Quick Tips for Cities – Energy Efficiency and Climate Adaptation

Part two of Quick Tips Series:

There is growing conversation among the public and private sector about what steps need to be taken to improve community resilience in the face of climate change. A very holistic approach must be taken including improving food security, investing in green infrastructure, giving a voice to vulnerable communities,  implementing resilience standards, and reducing risks to public health to name a few.

I would suggest that cities include in this list energy efficiency. Energy efficiency is typically seen as a climate mitigation measure and not as an adaptation measure. It lowers greenhouse gases, improves air quality and lowers water consumption through a variety of energy saving measures. By being more energy efficient we have shown significant reductions in our energy intensity and have saved a tremendous amount of money in the process. There is still significant opportunities for reducing energy consumption. According to recent EPRI report the state of Texas could save an additional 87.3 million MWh in the next 20 years. At the average retail electricity price for Texas, that would reduce costs by about $7 billion. This is great. We need to continue these energy efficiency efforts to mitigate climate change, but we also need to expand its scope and look at it reducing climate risk, particularly to vulnerable communities.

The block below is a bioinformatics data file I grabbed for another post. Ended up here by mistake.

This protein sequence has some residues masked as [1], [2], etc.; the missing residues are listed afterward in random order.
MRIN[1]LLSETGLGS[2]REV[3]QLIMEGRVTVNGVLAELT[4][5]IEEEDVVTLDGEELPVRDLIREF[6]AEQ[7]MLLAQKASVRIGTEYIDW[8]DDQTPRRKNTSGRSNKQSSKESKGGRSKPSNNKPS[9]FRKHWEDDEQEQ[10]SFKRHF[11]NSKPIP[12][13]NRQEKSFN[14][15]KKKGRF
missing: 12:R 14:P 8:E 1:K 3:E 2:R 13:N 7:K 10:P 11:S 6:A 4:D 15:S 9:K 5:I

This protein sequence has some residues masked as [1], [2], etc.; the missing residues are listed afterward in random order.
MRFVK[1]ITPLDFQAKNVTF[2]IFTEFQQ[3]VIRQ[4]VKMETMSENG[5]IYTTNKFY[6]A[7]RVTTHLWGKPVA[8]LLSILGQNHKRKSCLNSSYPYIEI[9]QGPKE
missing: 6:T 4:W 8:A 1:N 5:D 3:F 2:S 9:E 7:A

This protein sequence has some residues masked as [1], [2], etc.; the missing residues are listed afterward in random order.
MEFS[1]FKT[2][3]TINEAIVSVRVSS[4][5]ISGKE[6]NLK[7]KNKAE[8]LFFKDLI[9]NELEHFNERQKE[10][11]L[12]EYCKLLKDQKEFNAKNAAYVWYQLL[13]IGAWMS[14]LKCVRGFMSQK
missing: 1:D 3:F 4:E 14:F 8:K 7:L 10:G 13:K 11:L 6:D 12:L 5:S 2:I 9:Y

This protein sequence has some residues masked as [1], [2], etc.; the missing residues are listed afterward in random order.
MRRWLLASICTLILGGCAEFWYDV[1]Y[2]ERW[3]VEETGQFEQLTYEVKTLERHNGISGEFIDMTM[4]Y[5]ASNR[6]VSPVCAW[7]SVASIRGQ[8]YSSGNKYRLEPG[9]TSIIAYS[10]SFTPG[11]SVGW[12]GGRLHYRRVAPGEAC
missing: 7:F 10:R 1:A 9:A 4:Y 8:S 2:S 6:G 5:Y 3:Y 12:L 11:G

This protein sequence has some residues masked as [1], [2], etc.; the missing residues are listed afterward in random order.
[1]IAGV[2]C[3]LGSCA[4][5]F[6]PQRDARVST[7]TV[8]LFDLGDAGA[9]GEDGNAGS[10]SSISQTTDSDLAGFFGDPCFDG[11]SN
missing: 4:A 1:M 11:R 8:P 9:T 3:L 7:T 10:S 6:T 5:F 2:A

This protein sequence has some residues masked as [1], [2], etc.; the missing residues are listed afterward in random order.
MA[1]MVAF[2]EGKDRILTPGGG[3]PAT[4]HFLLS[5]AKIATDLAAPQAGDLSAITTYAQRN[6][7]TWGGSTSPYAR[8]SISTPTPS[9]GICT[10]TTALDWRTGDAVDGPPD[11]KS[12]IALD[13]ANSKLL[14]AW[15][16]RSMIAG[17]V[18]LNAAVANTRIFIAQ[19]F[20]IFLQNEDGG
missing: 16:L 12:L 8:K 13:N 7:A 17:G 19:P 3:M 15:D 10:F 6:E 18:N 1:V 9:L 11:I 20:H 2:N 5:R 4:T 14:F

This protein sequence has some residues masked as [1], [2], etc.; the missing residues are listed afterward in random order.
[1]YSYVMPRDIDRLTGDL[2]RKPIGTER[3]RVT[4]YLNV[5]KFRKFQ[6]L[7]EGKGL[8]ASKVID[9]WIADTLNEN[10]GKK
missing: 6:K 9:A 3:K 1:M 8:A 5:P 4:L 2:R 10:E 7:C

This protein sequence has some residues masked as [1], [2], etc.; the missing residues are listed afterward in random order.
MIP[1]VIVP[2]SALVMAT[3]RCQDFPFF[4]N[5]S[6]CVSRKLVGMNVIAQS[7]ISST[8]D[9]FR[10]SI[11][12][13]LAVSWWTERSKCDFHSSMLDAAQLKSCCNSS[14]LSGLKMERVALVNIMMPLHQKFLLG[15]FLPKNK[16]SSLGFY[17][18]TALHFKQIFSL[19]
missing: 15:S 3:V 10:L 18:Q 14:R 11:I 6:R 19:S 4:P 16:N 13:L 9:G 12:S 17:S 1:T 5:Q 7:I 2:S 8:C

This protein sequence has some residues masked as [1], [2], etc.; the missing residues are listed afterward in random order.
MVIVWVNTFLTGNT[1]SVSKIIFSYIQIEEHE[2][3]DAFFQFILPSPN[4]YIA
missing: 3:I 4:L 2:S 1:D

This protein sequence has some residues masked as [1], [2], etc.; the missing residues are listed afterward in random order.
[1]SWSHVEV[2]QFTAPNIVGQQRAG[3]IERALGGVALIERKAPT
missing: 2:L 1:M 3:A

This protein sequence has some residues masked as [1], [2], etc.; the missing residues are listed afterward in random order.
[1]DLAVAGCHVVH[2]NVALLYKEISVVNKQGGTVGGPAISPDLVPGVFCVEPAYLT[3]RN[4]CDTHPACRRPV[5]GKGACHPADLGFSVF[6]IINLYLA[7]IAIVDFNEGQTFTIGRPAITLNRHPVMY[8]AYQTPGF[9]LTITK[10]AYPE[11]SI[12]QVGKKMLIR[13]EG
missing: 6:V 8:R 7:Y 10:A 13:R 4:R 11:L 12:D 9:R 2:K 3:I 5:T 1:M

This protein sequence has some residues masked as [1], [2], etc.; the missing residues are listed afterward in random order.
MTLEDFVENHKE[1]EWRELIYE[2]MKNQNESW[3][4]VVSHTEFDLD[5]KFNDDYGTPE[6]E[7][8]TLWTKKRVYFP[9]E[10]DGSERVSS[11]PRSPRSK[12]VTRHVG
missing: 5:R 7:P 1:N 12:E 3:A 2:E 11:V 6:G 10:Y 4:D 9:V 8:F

One of the more significant issues we are facing with climate change is the increase of our global temperature. We have seen new record breaking yearly temperature averages every year for the last several years. This has a significant impact on our communities. Through energy efficiency we can reduce these impacts. For example, the weatherization of homes, which can include insulation, weather stripping, caulking, high efficiency lighting, etc, is typically done to reduce a home owners or renter’s housing costs. However, weatherization , and improved building energy codes, also allows households to stay home when the power goes out. The better insulated and sealed homes stay cooler or warmer, depending on the season, when the power goes out. This puts less pressure on our emergency management agencies and reduces risk to our communities. Further, energy efficiency measures such as white or green roofs, not only lower energy costs by keeping buildings cooler, they also lessen the heat island effect in urban areas, thereby reducing ambient temperature and reducing the impacts of extreme heat. Finally, combined heat and power, aka cogeneration, has typically been touted as improving the efficiency of building operations and lowering operating costs of a facility. However, we have witnessed in recent years the significant benefit of CHP in keeping the power on during and after natural disasters, such as Superstorm Sandy.

There are some great resources to learn more about the benefits of energy efficiency to improve community resilience. You can check them out here:


Published by

Gavin Dillingham

Program Director for Clean Energy Policy at HARC a sustainability research institute in The Woodlands, TX. Work on climate adaptation and investment strategies for resilient infrastructure.

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